Punchless Mexico headed home early; will Lozano remain on the job?

El Tri knocked out of Copa América after failing to score against Ecuador
Mexico coach Jaime Lozano (right) walks off the field with Luis Romo after El Tri was eliminated from the Copa América on Sunday night.
Mexico coach Jaime Lozano (right) walks off the field with Luis Romo after El Tri was eliminated from the Copa América on Sunday night. / Omar Vega/GettyImages

One goal in three games just isn’t going to cut it. And the inability to generate offense should have Jaime Lozano wondering if he’ll still have a job when El Tri returns to Mexico.

In another dismal Copa América display, Mexico came up short, this time managing only a scoreless draw against Ecuador, a result that eliminated El Tri from the tournament at the group stage.

Ref Mario Escobar had whistled a penalty in favor of El Tri deep into stoppage time, but VAR (properly) questioned the decision and the Guatemalan official changed his call, much to Mexico's chagrin. It was tough to take as Lozano's team had reason to feel aggrieved after a first-half handball was ignored by Escobar and VAR.

After Sunday's frantic finish in Glendale, Arizona, El Tri ended the group stage tied with Ecuador on 4 points, but trailing the South Americans on goal differential. Ecuador's reward is a quarterfinal match against Argentina.

Surprising Venezuela topped Group B after winning all three matches, while Jamaica came in last with 3 losses and a 1-7 goal differential.

Lozano will surely feel the heat since most pundits deemed this a winnable group for Mexico, even though the team came into the tournament having lost four of its previous six matches.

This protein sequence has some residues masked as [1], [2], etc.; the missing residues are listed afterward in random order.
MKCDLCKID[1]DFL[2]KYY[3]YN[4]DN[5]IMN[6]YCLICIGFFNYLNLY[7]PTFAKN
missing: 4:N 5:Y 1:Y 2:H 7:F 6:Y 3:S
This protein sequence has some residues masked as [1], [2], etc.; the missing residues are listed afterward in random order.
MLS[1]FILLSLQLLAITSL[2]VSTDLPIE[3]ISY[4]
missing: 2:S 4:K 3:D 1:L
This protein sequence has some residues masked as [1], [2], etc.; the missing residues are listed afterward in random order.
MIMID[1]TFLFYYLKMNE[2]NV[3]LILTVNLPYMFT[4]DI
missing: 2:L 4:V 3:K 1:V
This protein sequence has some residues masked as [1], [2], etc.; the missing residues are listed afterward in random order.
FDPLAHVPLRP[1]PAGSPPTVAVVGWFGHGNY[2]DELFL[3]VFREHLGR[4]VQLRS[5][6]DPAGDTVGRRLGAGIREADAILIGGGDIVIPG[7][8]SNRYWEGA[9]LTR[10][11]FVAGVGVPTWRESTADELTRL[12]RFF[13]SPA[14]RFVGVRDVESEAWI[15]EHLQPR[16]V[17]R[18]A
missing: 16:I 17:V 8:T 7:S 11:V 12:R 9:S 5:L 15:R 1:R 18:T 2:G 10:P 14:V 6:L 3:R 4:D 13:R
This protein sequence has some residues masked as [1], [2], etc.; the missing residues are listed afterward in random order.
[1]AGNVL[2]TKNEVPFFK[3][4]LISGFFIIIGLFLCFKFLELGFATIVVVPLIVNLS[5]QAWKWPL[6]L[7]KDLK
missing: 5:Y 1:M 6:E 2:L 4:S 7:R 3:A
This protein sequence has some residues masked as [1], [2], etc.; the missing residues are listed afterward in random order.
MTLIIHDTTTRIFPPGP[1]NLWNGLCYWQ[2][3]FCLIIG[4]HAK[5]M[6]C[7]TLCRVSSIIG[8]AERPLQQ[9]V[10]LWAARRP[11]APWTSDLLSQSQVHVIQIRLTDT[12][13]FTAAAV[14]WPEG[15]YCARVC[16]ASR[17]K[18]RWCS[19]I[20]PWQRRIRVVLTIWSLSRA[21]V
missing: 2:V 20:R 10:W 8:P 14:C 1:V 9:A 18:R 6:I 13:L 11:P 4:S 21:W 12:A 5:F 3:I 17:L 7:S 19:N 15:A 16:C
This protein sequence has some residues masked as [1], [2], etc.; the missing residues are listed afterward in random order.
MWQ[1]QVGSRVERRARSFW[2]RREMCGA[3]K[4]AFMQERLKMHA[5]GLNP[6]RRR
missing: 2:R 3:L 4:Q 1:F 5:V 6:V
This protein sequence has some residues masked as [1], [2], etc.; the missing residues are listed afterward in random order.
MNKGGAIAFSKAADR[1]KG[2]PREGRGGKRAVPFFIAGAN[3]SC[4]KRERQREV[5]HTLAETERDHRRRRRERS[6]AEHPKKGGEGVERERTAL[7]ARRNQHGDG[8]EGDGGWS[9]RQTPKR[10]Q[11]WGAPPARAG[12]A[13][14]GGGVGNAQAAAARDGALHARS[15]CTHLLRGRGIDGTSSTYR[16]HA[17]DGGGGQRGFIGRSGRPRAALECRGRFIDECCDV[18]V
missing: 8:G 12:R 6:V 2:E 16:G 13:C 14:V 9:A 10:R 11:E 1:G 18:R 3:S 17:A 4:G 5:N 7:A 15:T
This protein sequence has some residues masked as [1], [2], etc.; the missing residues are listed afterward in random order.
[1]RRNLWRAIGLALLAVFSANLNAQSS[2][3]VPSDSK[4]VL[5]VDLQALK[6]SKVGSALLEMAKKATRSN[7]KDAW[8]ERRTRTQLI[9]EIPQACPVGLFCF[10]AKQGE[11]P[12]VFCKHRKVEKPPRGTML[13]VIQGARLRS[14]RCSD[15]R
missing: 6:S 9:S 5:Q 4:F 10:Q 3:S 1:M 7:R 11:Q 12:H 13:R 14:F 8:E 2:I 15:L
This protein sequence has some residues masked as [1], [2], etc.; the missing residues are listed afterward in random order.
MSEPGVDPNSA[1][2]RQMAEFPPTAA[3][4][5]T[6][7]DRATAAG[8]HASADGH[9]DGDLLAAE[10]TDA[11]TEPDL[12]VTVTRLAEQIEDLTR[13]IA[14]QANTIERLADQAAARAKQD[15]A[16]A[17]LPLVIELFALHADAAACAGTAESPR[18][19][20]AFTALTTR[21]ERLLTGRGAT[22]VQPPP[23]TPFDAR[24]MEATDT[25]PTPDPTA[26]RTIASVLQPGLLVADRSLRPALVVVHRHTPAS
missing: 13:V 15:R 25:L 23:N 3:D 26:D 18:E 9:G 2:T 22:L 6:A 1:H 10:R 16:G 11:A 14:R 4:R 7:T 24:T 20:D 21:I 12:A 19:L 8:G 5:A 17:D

But the performances did not come close to matching expectations, and the Mexican Soccer Federation will have to do some deep soul-searching as the prospects of a glowing performance in the 2026 World Cup at home suddenly look rather dim.

Lozano will be fried for his roster selections, his line-up selections and his game management.

In Sunday's match, after an up-and-down first half that saw weak displays by Julián Quiñones, Luis Chávez and Jorge Sánchez, Lozano didn't make his first changes until minute 67. And then, he took off Orbelín Pineda and César Huerta in favor of Guillermo Martínez and Uriel Antuna who was a cipher in Mexico's first two games.

Lozano then waited until minute 86 before sending in his final three subs, demonstrating a lack of proactive thinking that has been a trademark of the coach's 14-month tenure, during which time he has compiled an unimpressive 10-4-7 record.

The coach also deserves criticism for tactical deficiencies, in evidence by the team's lousy 1.33 goal-scoring average since Lozano became the full-time coach in August of last year.

The Mexican Soccer Federation must take stock and decide if Lozano is the man to guide Mexico back toward respectability, or whether it is time to change course and push ahead with the oft-promised generational change that Lozano failed to see through completely.